Page 183 - Gay San Francisco_Eyewitness Drummer
P. 183

Gay San Francisco: Eyewitness Drummer                 163
             mythology that morphed into Christian theology, especially in the depic-
             tions of Christianity’s dramatic moments of the passion and death of
             Christ. The Crucifixion is one of the main images, if not the chief image,
             of western art through the twentieth century, and it, and other images of
             heroic and saintly suffering at the top-hands of SPQR fascist authority,
             appeared variously in Drummer in writing, photographs, and drawings
             transmogrified into BDSM play. A literal example is the story, “Crucifix-
             ion Derby,” written by Allen Eagles, illustrated by the Hun, and published
             in Drummer’s brother magazine, Mach 13 (November 1987).
                As a gay man aware of my own unspoken civil rights in 1963, I
             wrote this essay, “The Church Mid-Decade and the Negro,” to document
             my identity and feelings insofar as Black culture upended my bourgeois
             view of my self and opened up my queer view of my self. I might never
             have become a gay activist in the late 60s if I had not been a progressive
             Catholic activist for civil rights in the early 1960s. When I was twenty-
             four, I wrote this essay about my experiences when I was twenty-two and
             twenty-three in 1962 and 1963.
                What happened to me living full time inside the African-American
             community at 63  and Cottage Grove streets in Chicago, and what hap-
             pened to me tutored by the Reverend Martin O’Farrell and the peerless
             Saul Alinsky, changed me forever. On philosophical reasons that had
             nothing to do with sexuality, the experience woke me up enough to justify
             my abandoning my eleven-year investment in the priesthood. The very act
             of exiting the Roman Catholic seminary in December 1963, uncloseted
             me sexually as recounted in What They Did to the Kid. I saw, and see, little
             difference between Black freedom’s cultural expression and gay freedom’s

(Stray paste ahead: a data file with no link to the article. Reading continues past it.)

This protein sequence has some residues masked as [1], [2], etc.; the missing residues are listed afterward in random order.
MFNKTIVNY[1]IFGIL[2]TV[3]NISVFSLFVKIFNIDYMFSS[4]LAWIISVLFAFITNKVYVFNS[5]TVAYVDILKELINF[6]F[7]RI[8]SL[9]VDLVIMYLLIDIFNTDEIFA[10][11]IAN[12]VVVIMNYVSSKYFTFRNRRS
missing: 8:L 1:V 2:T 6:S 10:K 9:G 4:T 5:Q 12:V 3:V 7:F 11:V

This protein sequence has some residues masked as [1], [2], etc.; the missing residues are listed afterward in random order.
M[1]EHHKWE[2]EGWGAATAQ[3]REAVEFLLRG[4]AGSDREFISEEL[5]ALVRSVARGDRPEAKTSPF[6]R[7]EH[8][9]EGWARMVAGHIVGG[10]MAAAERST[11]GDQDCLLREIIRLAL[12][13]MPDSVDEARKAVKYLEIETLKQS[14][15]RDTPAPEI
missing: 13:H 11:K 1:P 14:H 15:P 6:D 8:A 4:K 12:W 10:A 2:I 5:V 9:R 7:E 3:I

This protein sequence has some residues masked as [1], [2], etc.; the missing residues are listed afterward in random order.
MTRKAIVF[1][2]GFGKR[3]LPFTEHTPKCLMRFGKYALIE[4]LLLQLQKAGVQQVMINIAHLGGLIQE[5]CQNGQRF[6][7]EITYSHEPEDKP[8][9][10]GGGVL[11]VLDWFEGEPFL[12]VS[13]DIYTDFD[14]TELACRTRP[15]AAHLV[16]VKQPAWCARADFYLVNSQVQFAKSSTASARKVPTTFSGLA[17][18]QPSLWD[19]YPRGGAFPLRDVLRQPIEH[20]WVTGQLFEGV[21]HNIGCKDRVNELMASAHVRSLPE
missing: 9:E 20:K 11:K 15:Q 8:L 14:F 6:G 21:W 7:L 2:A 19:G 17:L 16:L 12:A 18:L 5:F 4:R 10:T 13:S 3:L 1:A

expression. I was born shameless; and without guilt, I exited the Catholic
             sex closet full of wonder.
                In terms of iconography and worship, I have never experienced an
             existential disconnect between Catholicism and homosexuality. At that
             level, whatever the pope says has no effect because — unless the pope is
             speaking ex cathedra (formally) on matters of faith and morals — he is sim-
             ply one of many theologians debating faith and morals. This is especially
             true as the glacial Church progresses in slow retreat from the medieval to
             the modern, changing its canon laws and theological understanding of
             eating fish on Friday, the who’s who of saints, Limbo, cremation, condoms
             to prevent HIV, and even abortion which is permitted — progressive
               theologians insist — when the child is an unjust aggressor in the woman’s
             body because of rape or incest. With all its absolutes and its condemnation
             of relativism, the Church evolves relatively, for instance, in condemning
             modern capital punishment which was once the main tool of the Inquisi-
             tion run by the Church to punish progressive thinkers branded as heretics.

           ©Jack Fritscher, Ph.D., All Rights Reserved—posted 05-05-2017
   178   179   180   181   182   183   184   185   186   187   188